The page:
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. 2019 Jan 26;12(3):387.
doi: 10.3390/ma12030387.

Flexural Strength Prediction Models for Soil⁻Cement From Unconfined Compressive Strength at Seven Days

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Free PMC article

Flexural Strength Prediction Models for Soil⁻Cement From Unconfined Compressive Strength at Seven Days

Alaitz Linares-Unamunzaga et al. Materials (Basel). .
Free PMC article

Abstract

Soil⁻cement is an environmentally friendly road construction technique for base and subbase materials, which allows employing soils placed in the right-of-way of the road or in the surroundings, by improving its engineering properties. With this technique, it is possible to reduce the over-exploitation of quarries, the necessity of landfills and the pollutant gas emission due to the reduction of aggregate fabrication and transport. The manufacturing of soil⁻cement is generally controlled by means of the Uniaxial Compressive Strength (UCS) test at seven days, according to the regulations of each country. Nonetheless, one of the properties that best defines the performance of soil⁻cement is the Flexural Strength (FS) at long term, usually at 90 days. The aim of this paper is to develop new equations to correlate the UCS and the FS at long term and the UCS at seven days and at 90 days. Obtained results validate the proposed models and, hence, the flexural strength can be predicted from the Uniaxial Compressive Strength at seven days, allowing, if necessary, correcting measures (recalculation or rejection) in early stages of the curing time to be taken.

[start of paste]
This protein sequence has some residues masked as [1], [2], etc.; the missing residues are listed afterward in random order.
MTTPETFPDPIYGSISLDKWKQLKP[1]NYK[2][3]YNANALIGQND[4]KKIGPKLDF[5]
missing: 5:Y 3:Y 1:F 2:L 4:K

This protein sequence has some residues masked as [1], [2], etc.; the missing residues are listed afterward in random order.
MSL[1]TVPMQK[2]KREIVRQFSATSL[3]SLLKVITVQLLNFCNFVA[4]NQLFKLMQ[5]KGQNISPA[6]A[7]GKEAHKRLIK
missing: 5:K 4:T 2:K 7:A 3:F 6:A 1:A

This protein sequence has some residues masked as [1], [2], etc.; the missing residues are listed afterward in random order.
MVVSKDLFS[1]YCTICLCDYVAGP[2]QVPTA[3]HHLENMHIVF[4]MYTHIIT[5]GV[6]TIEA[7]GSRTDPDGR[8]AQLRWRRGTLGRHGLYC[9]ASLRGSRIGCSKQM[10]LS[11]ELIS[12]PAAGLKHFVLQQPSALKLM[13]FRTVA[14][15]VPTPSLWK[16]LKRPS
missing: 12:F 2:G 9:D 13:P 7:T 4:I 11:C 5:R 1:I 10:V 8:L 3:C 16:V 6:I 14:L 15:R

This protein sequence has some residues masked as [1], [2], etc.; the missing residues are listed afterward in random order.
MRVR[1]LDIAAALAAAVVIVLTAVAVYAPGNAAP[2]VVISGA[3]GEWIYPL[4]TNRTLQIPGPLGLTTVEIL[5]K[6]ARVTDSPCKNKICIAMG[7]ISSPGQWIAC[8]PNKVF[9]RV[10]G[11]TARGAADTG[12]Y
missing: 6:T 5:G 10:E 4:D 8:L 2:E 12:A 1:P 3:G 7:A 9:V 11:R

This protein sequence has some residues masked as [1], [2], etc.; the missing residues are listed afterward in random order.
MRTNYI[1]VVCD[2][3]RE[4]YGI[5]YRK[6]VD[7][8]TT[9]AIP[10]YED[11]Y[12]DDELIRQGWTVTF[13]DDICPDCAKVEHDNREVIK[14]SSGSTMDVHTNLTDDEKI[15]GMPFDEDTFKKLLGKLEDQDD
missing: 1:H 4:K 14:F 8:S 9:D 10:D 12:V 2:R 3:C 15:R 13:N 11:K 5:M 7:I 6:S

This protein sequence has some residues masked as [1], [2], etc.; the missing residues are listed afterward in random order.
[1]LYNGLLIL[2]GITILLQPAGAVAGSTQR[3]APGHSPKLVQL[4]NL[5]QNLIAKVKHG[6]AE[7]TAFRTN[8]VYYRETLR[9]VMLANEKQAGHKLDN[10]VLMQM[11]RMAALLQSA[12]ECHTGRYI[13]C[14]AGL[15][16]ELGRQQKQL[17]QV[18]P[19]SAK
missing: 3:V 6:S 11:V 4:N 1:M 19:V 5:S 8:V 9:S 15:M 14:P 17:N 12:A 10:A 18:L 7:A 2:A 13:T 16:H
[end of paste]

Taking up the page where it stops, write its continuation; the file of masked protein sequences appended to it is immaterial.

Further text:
Keywords: cement treated base materials; cement treated materials; flexural strength; long term; short term; soil–cement; unconfined compressive strength.

Conflict of interest statement

The authors declare no conflict of interest.

Figures

Figure 1
Figure 1
Soil granulometry and granulometry range for SC40.
Figure 2
Figure 2
Modified Proctor density of the soil–cement with a 3.5% content of cement.
Figure 3
Figure 3
Device for compacting prismatic specimens.
Figure 4
Figure 4
FS test: (a) placing of the sample; (b) breaking of the sample; and (c) separation of the prismatic parts.
Figure 5
Figure 5
UCS test: (a) placing of the prismatic part; and (b) breaking of the specimen.
Figure 6
Figure 6
Relationship between UCS and FS at long term.
Figure 7
Figure 7
Relationship between UCS (7 days) and UCS (90 days).

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